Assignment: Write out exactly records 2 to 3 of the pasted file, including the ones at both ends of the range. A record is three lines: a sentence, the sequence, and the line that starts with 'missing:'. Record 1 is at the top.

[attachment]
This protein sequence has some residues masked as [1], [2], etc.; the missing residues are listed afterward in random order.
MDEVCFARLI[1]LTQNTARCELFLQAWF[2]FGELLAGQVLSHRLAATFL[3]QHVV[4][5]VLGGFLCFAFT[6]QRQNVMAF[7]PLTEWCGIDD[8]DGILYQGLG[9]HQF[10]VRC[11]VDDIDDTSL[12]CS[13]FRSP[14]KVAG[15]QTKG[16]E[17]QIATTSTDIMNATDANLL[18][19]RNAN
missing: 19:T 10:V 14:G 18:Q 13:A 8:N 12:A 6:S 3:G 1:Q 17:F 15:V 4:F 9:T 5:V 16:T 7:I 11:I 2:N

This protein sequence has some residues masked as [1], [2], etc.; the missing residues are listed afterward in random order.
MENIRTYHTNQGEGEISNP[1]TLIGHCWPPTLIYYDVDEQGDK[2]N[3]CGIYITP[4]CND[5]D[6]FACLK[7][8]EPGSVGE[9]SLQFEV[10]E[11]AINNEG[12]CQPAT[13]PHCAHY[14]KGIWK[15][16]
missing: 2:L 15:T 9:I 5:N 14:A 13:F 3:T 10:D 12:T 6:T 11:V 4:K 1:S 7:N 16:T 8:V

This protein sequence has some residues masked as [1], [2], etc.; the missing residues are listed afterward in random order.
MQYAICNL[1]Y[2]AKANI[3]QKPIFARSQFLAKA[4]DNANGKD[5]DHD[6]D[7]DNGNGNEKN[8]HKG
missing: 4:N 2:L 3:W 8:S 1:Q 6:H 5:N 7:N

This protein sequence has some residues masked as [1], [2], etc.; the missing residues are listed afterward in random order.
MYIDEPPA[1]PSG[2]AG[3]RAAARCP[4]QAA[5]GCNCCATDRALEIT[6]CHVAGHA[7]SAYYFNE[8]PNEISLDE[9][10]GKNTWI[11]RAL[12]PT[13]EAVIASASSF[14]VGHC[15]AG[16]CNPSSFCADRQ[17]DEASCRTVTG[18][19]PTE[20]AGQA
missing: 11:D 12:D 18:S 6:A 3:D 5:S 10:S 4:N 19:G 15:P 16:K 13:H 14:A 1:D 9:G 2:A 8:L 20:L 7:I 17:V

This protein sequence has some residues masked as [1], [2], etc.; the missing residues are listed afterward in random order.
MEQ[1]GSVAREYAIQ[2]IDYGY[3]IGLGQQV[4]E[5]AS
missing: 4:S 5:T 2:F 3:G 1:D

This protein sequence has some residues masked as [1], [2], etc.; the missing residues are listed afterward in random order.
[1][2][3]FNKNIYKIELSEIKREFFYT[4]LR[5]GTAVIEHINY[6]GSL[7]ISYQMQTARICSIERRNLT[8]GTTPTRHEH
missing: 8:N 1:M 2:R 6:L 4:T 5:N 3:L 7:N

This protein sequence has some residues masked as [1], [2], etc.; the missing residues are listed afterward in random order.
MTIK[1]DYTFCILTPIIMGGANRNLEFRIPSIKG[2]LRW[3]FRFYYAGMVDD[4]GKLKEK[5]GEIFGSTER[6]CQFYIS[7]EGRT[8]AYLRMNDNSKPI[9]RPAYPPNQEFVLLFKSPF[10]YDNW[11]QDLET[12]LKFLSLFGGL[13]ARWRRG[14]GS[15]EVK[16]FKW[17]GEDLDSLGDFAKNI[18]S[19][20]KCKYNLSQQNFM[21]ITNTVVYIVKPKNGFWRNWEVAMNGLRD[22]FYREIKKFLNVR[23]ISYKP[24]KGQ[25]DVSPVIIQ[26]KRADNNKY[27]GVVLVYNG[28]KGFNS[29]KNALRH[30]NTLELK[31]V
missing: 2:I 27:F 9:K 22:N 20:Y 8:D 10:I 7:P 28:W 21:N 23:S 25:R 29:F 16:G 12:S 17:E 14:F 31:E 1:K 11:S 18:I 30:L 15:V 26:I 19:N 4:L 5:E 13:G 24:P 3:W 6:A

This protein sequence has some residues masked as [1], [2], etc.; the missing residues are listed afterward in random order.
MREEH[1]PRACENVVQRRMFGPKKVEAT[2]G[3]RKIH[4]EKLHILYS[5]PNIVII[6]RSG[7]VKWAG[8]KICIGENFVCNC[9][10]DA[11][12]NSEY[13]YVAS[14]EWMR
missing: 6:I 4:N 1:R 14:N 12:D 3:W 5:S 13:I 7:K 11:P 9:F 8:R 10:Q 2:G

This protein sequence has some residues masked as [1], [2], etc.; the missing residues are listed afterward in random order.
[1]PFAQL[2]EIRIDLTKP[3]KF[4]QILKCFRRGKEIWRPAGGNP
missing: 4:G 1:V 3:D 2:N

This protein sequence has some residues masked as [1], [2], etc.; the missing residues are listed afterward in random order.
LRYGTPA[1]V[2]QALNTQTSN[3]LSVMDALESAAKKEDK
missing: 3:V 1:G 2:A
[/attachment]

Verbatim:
This protein sequence has some residues masked as [1], [2], etc.; the missing residues are listed afterward in random order.
MENIRTYHTNQGEGEISNP[1]TLIGHCWPPTLIYYDVDEQGDK[2]N[3]CGIYITP[4]CND[5]D[6]FACLK[7][8]EPGSVGE[9]SLQFEV[10]E[11]AINNEG[12]CQPAT[13]PHCAHY[14]KGIWK[15][16]
missing: 2:L 15:T 9:I 5:N 14:A 13:F 3:T 10:D 12:T 6:T 11:V 4:K 1:S 7:N 16:T 8:V

This protein sequence has some residues masked as [1], [2], etc.; the missing residues are listed afterward in random order.
MQYAICNL[1]Y[2]AKANI[3]QKPIFARSQFLAKA[4]DNANGKD[5]DHD[6]D[7]DNGNGNEKN[8]HKG
missing: 4:N 2:L 3:W 8:S 1:Q 6:H 5:N 7:N